In Ukraine, I saw the greatest threat to the Russian world isn’t the west – it’s Putin
The Kremlin’s imperial war has made its own culture and language a common enemy for people across its former empire
‘Revulsion against Putin’s recolonisation wars has extended to the whole broader notion of a Russian-speaking world.’ Bakhmut, 15 December 2022. Photograph: Anadolu Agency/Getty ImagesSat 17 Dec 2022 09.00 GMTLast modified on Sat 17 Dec 2022 10.44 GMT
The time has come to ask whether, objectively speaking, Vladimir Putin is an agent of American imperialism. For no American has ever done half as much damage to what Putin calls the “Russian world” as the Russian leader himself has.
This thought came to me recently when I was in the Ukrainian city of Lviv, talking to Ukrainians made refugees in their own country by Putin’s war. “I was a Russian speaker until 24 February,” said Adeline, an art student from the now Russian-occupied town of Nova Kakhovka, referencing the date of Russia’s full-scale invasion earlier this year. Russia has failed to take over Ukrainian culture, she said, so now it has set out to kill it. Several other Ukrainian students told me they find “the spirit of freedom” in Ukrainian literature, but of subservience to power in Russian literature.
Tetiana, a refugee from the ruthlessly bombed and destroyed city of Mariupol, had suffered without heat, light or water in a cellar under constant bombardment, seen her best friend killed by a Russian missile, and then had a traumatic odyssey of escape. Tetiana not merely speaks much better Russian than Ukrainian; her mother is actually from Russia, as are her parents-in-law. The Russian president would consider her a Russian. So I asked her for her message to Putin. She replied that she would like to kill him.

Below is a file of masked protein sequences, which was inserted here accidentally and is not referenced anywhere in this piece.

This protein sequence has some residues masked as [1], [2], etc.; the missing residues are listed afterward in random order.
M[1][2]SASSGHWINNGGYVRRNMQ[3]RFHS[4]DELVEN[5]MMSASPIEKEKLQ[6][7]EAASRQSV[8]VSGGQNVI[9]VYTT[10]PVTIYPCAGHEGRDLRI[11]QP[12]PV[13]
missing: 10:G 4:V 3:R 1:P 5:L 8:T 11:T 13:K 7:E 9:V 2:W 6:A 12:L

Wherever I turned, in every conversation, there was a total rejection not just of the Russian dictator, not merely of the Russian Federation as a state, but of everything and almost everyone Russian. Polling by the Kyiv International Institute of Sociology shows that some 80% of Ukrainians had a positive attitude to Russia in 2013; by May 2022, the figure was just 2%. A university lecturer told me that his students now write “russia” with a small initial letter. “I don’t correct them.”
This may be unsurprising in Ukraine, a country suffering from a Russian war that is now primarily directed against the civilian population. But the same thing is happening across much of the territory of the former Russian (and subsequently Soviet) empire – which, since the early 2000s, Moscow has tried to reimagine as the russkiy mir, or Russian world.
In Georgia, a strong resentment of neoimperial Russia is more than understandable, since Russia has occupied roughly – a fifth of the country’s sovereign territory (in Abkhazia and South Ossetia) since 2008. But following the invasion of Ukraine, that hostility has enveloped almost all Russians. Ironically enough, this impacts the many tens of thousands of Russians who have fled to Georgia precisely to avoid being conscripted into fighting in Putin’s war against Ukraine. Georgians ask: why don’t you protest back home? Or as one banner put it, “Putin is killing people in Ukraine while Russians eat khachapuri in Georgia.” (Khachapuri is the distinctive Georgian cheese bread.)
Ukrainian artist Gamlet Zinkovsky (top) sets up two paintings by Polish artist Maciej Vogel on the wall of a building in Kharkiv. The paintings depict two women knitting a scarf in the colours of the Ukrainian and Polish national flags. Photograph: Sergey Kozlov/EPA